Veterans bill could cost Fayetteville millions
Posted February 1
Fayetteville, N.C. — The First Responder’s Bill, which would give tax breaks to the spouses of first responders killed on duty and some disabled veterans, is causing concerns in counties with large military populations.
The bill was presented by Wake County Rep. Nelson Dollar. It would eliminate property taxes for surviving spouses of first responders and for veterans with 100 percent disability. That part of the bill would cost Cumberland County more than $4 million.
Many people think it's a good idea to give the tax break to those who have sacrificed so much for the country, but critics believe the sponsors of the bill didn't take into consideration the financial burden it would place on communities with large military populations like Fort Bragg and Camp Lejeune.
Onslow County has more than 2,000 disabled veterans who would qualify for the benefit, costing the county $1.6 million in lost tax revenue.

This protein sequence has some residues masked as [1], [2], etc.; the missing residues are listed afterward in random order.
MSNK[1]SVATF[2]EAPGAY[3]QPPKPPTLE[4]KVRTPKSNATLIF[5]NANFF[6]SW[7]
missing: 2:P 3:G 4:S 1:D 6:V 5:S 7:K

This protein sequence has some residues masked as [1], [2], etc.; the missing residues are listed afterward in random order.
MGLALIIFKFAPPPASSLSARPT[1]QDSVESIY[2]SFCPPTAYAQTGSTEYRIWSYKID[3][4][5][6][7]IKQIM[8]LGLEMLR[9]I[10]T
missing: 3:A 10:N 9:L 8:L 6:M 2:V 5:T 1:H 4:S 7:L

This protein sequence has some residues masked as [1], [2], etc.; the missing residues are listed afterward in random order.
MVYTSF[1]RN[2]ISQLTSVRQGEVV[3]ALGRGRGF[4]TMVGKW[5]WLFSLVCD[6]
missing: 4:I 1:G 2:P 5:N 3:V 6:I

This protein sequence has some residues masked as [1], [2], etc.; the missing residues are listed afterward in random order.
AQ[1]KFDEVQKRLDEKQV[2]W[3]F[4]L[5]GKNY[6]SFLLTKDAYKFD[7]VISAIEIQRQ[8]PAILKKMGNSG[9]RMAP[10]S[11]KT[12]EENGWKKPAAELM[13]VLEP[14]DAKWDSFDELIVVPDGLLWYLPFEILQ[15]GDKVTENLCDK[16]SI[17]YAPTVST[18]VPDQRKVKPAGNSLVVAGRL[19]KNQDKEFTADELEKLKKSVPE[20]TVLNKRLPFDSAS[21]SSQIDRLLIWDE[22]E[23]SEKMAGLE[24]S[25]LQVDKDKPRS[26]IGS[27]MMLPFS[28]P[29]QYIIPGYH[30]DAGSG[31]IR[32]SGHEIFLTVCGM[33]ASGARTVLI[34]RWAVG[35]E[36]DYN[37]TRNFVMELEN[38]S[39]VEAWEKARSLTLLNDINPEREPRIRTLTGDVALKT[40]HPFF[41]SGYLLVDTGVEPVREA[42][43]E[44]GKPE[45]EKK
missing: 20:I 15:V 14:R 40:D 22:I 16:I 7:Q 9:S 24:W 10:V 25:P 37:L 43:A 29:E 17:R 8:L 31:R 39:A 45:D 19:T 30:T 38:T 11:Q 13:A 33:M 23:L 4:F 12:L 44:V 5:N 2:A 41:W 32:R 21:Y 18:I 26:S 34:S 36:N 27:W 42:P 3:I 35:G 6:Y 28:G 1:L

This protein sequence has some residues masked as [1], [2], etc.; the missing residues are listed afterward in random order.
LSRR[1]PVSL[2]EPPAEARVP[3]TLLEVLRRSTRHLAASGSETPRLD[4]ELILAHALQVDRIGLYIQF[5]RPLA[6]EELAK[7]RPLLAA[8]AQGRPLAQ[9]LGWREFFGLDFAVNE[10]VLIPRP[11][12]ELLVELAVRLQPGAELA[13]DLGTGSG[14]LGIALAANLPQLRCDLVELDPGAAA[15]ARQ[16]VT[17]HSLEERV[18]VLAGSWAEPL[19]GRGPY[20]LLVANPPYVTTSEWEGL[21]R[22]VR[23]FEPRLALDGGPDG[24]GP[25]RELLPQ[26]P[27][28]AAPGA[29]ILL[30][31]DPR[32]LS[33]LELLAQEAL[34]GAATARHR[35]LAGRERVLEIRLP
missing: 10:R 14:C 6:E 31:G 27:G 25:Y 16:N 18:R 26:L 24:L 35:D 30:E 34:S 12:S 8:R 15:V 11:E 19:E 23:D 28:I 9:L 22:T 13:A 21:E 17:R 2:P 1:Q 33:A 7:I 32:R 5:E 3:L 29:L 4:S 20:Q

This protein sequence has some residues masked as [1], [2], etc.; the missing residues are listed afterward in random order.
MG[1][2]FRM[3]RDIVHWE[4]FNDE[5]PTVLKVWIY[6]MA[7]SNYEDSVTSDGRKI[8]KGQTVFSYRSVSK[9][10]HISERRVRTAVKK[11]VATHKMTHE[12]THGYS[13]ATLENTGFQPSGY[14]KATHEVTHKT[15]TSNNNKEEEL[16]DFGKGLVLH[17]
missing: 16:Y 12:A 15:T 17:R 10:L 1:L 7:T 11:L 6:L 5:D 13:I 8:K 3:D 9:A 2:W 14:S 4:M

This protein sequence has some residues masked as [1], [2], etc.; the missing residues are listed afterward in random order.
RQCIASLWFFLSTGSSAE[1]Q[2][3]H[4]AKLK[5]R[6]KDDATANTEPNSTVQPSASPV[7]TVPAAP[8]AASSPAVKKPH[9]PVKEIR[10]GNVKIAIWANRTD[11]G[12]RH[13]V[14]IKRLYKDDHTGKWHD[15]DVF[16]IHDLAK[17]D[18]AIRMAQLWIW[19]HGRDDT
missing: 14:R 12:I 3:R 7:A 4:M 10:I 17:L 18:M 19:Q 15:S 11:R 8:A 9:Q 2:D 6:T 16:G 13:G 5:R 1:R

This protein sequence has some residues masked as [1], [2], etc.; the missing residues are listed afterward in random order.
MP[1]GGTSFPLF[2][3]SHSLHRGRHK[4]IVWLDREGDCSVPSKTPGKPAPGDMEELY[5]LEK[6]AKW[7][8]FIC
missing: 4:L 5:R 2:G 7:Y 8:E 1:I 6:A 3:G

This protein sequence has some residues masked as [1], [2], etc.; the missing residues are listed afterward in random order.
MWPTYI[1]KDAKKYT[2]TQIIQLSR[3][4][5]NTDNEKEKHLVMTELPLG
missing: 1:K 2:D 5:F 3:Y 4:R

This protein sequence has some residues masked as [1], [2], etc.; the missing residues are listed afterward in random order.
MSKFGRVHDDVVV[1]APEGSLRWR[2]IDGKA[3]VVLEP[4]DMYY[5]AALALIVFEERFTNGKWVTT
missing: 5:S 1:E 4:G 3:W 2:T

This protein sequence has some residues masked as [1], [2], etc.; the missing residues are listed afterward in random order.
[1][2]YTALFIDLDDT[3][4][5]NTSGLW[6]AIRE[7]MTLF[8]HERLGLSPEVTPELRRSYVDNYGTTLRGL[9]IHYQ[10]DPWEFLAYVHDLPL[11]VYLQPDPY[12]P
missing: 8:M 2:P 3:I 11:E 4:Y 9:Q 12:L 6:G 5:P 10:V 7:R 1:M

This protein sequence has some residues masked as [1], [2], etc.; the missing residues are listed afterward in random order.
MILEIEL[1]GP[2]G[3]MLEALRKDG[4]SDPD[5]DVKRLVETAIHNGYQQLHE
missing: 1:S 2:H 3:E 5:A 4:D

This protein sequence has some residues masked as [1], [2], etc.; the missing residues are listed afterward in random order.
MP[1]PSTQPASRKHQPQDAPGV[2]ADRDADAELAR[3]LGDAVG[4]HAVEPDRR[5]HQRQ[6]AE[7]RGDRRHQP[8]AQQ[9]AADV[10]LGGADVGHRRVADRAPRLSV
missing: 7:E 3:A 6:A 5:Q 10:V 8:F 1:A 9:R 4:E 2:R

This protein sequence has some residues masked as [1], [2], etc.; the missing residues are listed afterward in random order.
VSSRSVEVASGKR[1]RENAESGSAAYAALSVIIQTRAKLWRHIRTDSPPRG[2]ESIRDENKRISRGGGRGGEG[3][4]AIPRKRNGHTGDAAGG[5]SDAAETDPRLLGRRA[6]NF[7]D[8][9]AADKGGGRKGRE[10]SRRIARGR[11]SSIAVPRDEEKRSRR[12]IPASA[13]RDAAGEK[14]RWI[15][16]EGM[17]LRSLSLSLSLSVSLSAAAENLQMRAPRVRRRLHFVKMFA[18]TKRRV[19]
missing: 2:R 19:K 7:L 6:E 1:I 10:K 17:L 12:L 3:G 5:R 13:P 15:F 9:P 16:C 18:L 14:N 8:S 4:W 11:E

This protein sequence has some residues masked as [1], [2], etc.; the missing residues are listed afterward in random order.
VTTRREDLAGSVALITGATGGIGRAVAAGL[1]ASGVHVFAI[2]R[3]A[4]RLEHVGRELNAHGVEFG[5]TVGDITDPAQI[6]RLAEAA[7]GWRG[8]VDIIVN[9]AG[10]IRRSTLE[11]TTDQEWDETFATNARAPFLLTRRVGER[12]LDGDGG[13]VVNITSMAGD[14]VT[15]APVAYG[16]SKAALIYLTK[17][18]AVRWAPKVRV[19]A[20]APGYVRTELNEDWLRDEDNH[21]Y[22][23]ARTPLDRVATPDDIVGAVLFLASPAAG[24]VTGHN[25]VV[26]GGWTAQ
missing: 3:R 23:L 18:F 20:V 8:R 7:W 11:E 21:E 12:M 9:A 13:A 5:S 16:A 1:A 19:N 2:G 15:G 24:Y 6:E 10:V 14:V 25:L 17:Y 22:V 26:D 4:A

In Cumberland County, more than 3,700 would qualify for the exemption at a tune of more than $4 million. County leaders aren't sure how they would replace that money.
“But when it’s concentrated so hard on the areas so that have such a high veteran population, it does cost money. And I don’t see a way right now to replace that other than by cutting services or raising taxes and neither of which is a palatable option for Cumberland County,” said Marsall Faircloth, Cumberland County Commissioner.
Faircloth says if the county had to absorb to loss without state help… other home owners could see a one to 2 ½ cents per hundred dollar valuation tax increase or taxes in some other area could go up.
The bill has been introduced and is now in the State and Local Government 2 committee for consideration.